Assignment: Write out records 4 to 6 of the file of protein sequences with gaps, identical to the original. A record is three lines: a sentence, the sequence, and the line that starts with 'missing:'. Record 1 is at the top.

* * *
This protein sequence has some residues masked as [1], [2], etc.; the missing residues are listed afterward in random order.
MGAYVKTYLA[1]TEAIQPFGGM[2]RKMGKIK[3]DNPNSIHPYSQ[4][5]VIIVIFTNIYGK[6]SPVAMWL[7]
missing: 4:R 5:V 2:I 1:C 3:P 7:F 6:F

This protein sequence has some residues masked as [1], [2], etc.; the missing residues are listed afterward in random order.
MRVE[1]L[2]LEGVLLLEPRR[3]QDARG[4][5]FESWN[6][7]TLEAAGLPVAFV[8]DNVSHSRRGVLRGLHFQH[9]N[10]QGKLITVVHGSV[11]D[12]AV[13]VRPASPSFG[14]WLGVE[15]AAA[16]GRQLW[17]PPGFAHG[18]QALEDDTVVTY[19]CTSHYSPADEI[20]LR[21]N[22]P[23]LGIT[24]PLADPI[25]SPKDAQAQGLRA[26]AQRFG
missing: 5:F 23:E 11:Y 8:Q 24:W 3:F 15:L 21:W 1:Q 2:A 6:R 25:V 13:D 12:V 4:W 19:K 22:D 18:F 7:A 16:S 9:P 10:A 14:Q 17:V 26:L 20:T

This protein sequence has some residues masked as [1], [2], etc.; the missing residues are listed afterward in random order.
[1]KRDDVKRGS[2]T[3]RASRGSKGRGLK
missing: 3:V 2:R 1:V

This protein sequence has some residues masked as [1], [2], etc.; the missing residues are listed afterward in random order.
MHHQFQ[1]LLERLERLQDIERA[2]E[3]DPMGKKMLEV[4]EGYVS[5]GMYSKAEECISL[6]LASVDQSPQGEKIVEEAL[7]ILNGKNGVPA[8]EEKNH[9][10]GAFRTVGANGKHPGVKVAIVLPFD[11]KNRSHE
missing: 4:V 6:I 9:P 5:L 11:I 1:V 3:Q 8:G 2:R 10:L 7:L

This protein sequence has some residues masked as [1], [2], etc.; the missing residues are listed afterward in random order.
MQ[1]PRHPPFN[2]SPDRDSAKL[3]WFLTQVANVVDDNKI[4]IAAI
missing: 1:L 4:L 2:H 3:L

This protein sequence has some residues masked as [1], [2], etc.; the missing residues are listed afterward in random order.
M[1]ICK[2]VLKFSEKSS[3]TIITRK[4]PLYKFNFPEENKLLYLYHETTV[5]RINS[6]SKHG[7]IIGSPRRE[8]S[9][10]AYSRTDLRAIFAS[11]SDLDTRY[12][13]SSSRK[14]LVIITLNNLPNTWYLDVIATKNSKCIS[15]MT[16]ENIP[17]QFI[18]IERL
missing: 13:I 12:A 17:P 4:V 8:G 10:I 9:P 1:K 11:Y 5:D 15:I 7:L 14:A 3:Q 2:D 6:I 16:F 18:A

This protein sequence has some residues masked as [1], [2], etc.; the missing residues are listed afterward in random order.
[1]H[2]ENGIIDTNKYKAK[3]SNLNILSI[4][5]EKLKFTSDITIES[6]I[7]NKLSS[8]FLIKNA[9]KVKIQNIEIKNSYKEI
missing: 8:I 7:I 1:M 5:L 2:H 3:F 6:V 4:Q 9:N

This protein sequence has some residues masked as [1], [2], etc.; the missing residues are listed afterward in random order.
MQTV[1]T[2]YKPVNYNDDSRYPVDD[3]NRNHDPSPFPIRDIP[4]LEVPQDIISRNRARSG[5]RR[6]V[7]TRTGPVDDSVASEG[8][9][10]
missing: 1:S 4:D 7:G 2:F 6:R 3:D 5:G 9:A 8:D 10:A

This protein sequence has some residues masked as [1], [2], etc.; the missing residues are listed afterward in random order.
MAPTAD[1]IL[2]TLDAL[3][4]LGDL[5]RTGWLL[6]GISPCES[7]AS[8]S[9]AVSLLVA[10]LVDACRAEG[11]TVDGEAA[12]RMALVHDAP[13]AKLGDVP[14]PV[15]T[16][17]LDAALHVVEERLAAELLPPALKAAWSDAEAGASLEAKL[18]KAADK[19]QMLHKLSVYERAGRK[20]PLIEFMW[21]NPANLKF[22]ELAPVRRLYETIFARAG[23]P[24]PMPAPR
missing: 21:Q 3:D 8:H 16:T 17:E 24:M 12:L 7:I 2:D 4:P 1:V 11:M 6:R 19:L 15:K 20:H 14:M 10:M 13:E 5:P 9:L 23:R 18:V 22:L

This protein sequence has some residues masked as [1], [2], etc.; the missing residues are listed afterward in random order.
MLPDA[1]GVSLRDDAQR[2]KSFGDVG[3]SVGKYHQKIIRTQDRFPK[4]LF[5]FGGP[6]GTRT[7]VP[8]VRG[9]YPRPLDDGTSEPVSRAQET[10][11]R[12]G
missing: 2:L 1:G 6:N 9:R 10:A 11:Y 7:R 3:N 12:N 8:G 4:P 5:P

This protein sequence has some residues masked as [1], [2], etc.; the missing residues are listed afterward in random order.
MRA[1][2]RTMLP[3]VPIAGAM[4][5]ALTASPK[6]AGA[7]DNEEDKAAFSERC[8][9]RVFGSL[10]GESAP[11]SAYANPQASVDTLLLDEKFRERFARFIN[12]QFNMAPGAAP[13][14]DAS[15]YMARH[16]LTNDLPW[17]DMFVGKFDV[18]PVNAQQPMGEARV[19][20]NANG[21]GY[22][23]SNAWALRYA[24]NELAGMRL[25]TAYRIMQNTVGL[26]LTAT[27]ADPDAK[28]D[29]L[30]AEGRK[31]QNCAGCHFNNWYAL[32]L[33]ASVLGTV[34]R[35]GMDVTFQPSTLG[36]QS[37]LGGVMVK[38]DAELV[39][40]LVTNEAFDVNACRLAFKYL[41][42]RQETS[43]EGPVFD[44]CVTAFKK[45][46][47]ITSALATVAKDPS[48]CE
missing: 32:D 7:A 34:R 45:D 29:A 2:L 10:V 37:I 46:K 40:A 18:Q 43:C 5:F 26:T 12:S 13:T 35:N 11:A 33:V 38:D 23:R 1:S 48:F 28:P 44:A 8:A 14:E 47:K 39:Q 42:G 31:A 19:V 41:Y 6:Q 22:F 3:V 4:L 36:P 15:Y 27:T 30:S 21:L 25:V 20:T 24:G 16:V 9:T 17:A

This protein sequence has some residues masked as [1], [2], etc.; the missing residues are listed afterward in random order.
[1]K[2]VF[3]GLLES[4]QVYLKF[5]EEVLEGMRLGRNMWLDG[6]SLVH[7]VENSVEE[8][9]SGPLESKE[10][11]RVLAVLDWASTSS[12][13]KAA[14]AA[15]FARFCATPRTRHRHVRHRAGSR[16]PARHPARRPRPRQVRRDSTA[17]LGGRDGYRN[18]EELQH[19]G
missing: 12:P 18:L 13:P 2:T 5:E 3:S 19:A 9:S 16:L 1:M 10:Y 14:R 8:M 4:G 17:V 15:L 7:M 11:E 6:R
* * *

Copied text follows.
This protein sequence has some residues masked as [1], [2], etc.; the missing residues are listed afterward in random order.
MHHQFQ[1]LLERLERLQDIERA[2]E[3]DPMGKKMLEV[4]EGYVS[5]GMYSKAEECISL[6]LASVDQSPQGEKIVEEAL[7]ILNGKNGVPA[8]EEKNH[9][10]GAFRTVGANGKHPGVKVAIVLPFD[11]KNRSHE
missing: 4:V 6:I 9:P 5:L 11:I 1:V 3:Q 8:G 2:R 10:L 7:L

This protein sequence has some residues masked as [1], [2], etc.; the missing residues are listed afterward in random order.
MQ[1]PRHPPFN[2]SPDRDSAKL[3]WFLTQVANVVDDNKI[4]IAAI
missing: 1:L 4:L 2:H 3:L

This protein sequence has some residues masked as [1], [2], etc.; the missing residues are listed afterward in random order.
M[1]ICK[2]VLKFSEKSS[3]TIITRK[4]PLYKFNFPEENKLLYLYHETTV[5]RINS[6]SKHG[7]IIGSPRRE[8]S[9][10]AYSRTDLRAIFAS[11]SDLDTRY[12][13]SSSRK[14]LVIITLNNLPNTWYLDVIATKNSKCIS[15]MT[16]ENIP[17]QFI[18]IERL
missing: 13:I 12:A 17:P 4:V 8:G 10:I 9:P 1:K 11:Y 5:D 15:I 7:L 14:A 3:Q 2:D 6:I 16:F 18:A